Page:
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How will Spain fix its economy?


How will Spain fix its economy?


From the streets, anger and frustration. That 8 years of a socialist Government plus a financial crisis and real estate meltdown have left Spain with 21% unemployment.

Among youth, the jobless rates tops 45%. Many of them, “indignados”, who march all the way to Brussels to protest their plate. Spain’s 35 million voters face a right and left, both promising austerity. The Popular Party (PP), led by Mariano Rajoy, is saying little about where they’ll cut.

Both Rajoy and Socialist leader Alfredo Pérez Rubalcaba promise to cut the public deficit from 6% of GDP this year, to the eurozone mandated 3% by 2013.

Already the Socialist government of José Luis Rodríguez Zapatero raised sales taxes, froze pensions, increased the retirement age and cut public workers wages, sparkling widespread protests. Another issue for the next Government: how to deal with Basque militants, who just announced an end to their bloody fight for independence.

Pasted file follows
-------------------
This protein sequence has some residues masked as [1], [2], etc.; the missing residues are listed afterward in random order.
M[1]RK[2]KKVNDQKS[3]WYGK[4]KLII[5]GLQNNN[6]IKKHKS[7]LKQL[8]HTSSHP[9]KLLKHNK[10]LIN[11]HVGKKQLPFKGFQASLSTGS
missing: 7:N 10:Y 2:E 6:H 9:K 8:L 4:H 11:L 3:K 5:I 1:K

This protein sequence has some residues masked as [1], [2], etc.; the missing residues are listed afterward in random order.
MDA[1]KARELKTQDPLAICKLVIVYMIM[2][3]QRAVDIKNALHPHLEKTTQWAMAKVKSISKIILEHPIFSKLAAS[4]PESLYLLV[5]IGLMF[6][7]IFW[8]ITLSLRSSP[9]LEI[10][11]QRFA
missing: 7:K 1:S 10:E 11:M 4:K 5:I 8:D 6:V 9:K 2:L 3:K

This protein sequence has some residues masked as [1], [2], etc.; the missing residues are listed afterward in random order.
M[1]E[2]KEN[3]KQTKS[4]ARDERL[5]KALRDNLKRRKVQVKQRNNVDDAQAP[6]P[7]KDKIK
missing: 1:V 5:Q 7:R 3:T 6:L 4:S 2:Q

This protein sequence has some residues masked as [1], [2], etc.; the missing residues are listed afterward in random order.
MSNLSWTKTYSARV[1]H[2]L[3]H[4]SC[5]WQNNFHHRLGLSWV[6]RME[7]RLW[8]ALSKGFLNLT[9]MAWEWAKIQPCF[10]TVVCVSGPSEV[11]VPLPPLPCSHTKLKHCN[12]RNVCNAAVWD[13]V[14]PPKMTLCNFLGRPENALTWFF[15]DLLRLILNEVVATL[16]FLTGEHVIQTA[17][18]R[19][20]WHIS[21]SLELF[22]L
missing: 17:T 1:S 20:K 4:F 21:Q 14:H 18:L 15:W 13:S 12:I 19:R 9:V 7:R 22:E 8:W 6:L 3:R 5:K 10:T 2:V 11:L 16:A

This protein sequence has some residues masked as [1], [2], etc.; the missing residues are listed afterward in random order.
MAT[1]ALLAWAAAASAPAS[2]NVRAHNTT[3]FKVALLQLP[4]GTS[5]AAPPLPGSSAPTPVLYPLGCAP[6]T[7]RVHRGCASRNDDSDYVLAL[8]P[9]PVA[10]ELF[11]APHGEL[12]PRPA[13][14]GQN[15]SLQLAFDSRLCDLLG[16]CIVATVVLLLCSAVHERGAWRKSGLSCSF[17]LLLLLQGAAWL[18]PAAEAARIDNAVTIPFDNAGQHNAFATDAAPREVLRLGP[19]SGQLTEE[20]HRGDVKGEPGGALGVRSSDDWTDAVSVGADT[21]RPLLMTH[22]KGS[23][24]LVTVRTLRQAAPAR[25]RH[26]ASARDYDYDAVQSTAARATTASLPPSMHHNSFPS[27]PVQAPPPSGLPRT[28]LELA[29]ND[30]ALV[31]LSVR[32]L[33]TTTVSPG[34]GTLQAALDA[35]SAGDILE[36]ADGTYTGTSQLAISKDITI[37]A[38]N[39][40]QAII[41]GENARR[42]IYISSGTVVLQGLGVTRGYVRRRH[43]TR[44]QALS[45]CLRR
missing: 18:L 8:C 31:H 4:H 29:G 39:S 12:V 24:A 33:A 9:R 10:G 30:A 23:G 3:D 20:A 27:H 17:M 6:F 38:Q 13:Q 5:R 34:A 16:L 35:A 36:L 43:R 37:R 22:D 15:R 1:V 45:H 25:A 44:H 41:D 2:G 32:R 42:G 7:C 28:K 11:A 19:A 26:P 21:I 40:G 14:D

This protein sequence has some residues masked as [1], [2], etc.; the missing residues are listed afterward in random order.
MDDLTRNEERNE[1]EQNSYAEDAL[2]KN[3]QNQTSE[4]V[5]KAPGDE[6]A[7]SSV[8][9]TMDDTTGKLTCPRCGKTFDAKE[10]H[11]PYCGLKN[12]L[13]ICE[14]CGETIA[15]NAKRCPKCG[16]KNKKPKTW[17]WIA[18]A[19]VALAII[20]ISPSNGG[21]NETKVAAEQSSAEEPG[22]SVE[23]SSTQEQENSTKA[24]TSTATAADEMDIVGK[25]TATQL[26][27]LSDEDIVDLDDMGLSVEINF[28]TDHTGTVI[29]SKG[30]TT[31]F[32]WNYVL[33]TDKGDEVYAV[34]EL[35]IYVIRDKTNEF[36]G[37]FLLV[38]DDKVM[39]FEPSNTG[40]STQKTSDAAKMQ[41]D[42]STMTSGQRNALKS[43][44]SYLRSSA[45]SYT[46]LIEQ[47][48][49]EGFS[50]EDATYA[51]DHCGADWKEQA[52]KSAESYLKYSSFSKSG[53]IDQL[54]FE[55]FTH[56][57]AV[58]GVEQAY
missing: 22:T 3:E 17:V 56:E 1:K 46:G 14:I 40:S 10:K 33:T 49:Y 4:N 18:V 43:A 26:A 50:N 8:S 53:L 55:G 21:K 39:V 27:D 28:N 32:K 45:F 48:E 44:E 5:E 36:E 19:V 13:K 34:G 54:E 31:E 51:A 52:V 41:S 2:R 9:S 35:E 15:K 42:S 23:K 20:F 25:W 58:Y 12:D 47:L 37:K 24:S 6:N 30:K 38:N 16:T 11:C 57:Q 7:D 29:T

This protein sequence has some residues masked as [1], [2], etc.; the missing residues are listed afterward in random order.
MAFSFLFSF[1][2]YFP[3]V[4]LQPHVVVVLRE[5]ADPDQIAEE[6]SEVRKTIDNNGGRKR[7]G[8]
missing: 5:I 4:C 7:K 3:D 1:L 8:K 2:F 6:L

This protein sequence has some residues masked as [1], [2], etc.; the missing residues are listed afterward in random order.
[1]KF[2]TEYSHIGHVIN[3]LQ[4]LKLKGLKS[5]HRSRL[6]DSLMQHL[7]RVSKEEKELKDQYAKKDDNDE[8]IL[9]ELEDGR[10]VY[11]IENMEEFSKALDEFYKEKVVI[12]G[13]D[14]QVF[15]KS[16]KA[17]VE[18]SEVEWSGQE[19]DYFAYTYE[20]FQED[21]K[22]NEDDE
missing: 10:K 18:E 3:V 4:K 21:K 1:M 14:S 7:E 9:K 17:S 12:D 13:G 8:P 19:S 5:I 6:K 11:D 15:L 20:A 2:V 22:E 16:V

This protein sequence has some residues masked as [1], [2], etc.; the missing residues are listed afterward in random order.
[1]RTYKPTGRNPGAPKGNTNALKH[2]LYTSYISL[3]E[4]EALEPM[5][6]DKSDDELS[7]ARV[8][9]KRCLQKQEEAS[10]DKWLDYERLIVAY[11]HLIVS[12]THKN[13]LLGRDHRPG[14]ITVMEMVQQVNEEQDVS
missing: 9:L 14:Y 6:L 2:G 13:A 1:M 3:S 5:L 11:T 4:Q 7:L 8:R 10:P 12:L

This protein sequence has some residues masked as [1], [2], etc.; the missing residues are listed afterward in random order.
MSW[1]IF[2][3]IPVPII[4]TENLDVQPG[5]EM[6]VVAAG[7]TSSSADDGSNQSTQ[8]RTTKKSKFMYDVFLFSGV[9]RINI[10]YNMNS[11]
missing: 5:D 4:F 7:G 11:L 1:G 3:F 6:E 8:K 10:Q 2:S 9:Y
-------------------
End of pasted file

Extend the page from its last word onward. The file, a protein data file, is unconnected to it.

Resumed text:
In this edition of The Network, from the European Parliament, here in Brussels, José Manuel García Margallo, European MP and vice president of the Economic and Monetary Affairs Commission.

From Madrid, Diego López Garrido, Spanish Secretary of State for the European Union, and from Barcelona, Xavier Sala i Martín, professor of economics at Columbia University since 1996.

Every story can be told in many ways: see the perspectives from Euronews journalists in our other language teams.

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